I suppose I view the concept of life-plans in much the same way as I view reincarnation, which you also mentioned -- if it does exist, then we have a choice as to whether or not we participate, and/or to what degree. If life-plans do exist, then certainly that's how it should be, at least in my opinion.
 

mac

Administrator
These are the kinds of difficulties free-thinkers face. It comes down to one's personal beliefs about the way a plan for life might operate. No matter how dreadful something might seem, it has to be a possibility that somebody just MIGHT want to experience its horror. But from this dimension it makes no sense that large numbers would choose it and that's our biggest problem - spiritual myopia.

I've given up trying to make sense of individual or mass horror situations. I could play the role of Devil's Advocate for most or all of them but what's the point? We understand so little and just getting one's head around survival is a big enough step for many. Going beyond that point is, well, pointless until you're persuaded that there's something beyond corporeal death.

As members will know I have no doubts but understanding much more is beyond my ken and I don't try any more. Maybe it's my age but I just don't care now about anything more than trying to help others find their own way to understand death and survival.

If I can help do that then I've achieved enough for this simple soul and I leave all the fancy arguments to others now.
 

bluebird

Major Contributor
These are the kinds of difficulties free-thinkers face. It comes down to one's personal beliefs about the way a plan for life might operate. No matter how dreadful something might seem, it has to be a possibility that somebody just MIGHT want to experience its horror. But from this dimension it makes no sense that large numbers would choose it and that's our biggest problem - spiritual myopia.

I've given up trying to make sense of individual or mass horror situations. I could play the role of Devil's Advocate for most or all of them but what's the point? We understand so little and just getting one's head around survival is a big enough step for many. Going beyond that point is, well, pointless until you're persuaded that there's something beyond corporeal death.

As members will know I have no doubts but understanding much more is beyond my ken and I don't try any more. Maybe it's my age but I just don't care now about anything more than trying to help others find their own way to understand death and survival.

If I can help do that then I've achieved enough for this simple soul and I leave all the fancy arguments to others now.

Well let me ask you this, then, playing Devil's Advocate for a moment. Suppose some people do choose to experience some horrific event in life, do make a "life-plan" while in the beforelife which includes that event.

Why? Why would they choose/do that? For what reason, towards what end?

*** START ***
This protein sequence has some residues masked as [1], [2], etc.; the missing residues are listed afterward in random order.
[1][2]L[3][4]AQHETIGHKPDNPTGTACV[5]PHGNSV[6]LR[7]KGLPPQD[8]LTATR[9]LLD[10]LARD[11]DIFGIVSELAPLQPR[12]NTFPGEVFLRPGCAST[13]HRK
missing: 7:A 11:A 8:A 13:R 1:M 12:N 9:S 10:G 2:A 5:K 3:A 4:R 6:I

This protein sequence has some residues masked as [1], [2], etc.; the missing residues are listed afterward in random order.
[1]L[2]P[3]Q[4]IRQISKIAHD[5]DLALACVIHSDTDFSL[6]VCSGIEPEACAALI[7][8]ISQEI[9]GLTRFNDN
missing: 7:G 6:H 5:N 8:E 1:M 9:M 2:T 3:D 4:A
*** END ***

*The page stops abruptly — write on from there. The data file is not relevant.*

mac

Administrator
Well let me ask you this, then, playing Devil's Advocate for a moment. Suppose some people do choose to experience some horrific event in life, do make a "life-plan" while in the beforelife which includes that event.

Why? Why would they choose/do that? For what reason, towards what end?
why? For their spiritual advancement just as with any other experience, positive or negative. So many experiences in this physical world won't be available elsewhere and - we're taught - those experiences enhance the rate of our spiritual progress.

Consider a horrible experience, something the average Joe or Josephine Spirit wouldn't encounter during discarnate life. If we accept experiences here enhance our progress then experiencing even a horrible one will do that and it will be something we wouldn't experience elsewhere. If we accept that all experiences here somehow enhance our progress then even 'negative' outcomes will too.

All experiences are for our spiritual progress and even the ones we consider negative can do that. BUT not for one moment am I suggesting that all horrible experiences, the ones we consider negative, are pre-planned. (in my estimation) Unlike in the world of the spirit, the actions and omissions of others can impact our planned events. (if you can accept we plan at least some of them) So one's plans can be scuppered by others resulting in an outcome that hadn't been one's intention. Or something could go wrong - accident, ill health, misfortune - leading to an unplanned outcome. And we can't figure one from another while we're incarnate.
 

bluebird

Major Contributor
I suppose I just don't believe that it is necessary to experience horrible things in order to "spiritually progress" -- and if I'm wrong about that, then I don't think whatever spiritual progress may be made is worth the pain.

I agree with this: "BUT not for one moment am I suggesting that all horrible experiences, the ones we consider negative, are pre-planned. (in my estimation) Unlike in the world of the spirit, the actions and omissions of others can impact our planned events. (if you can accept we plan at least some of them) So one's plans can be scuppered by others resulting in an outcome that hadn't been one's intention."
 

mac

Administrator
I agree with you - it's not necessary to exprience to make progress but it enhances it in a way we don't understand - if you accept what teachers and guides tell us....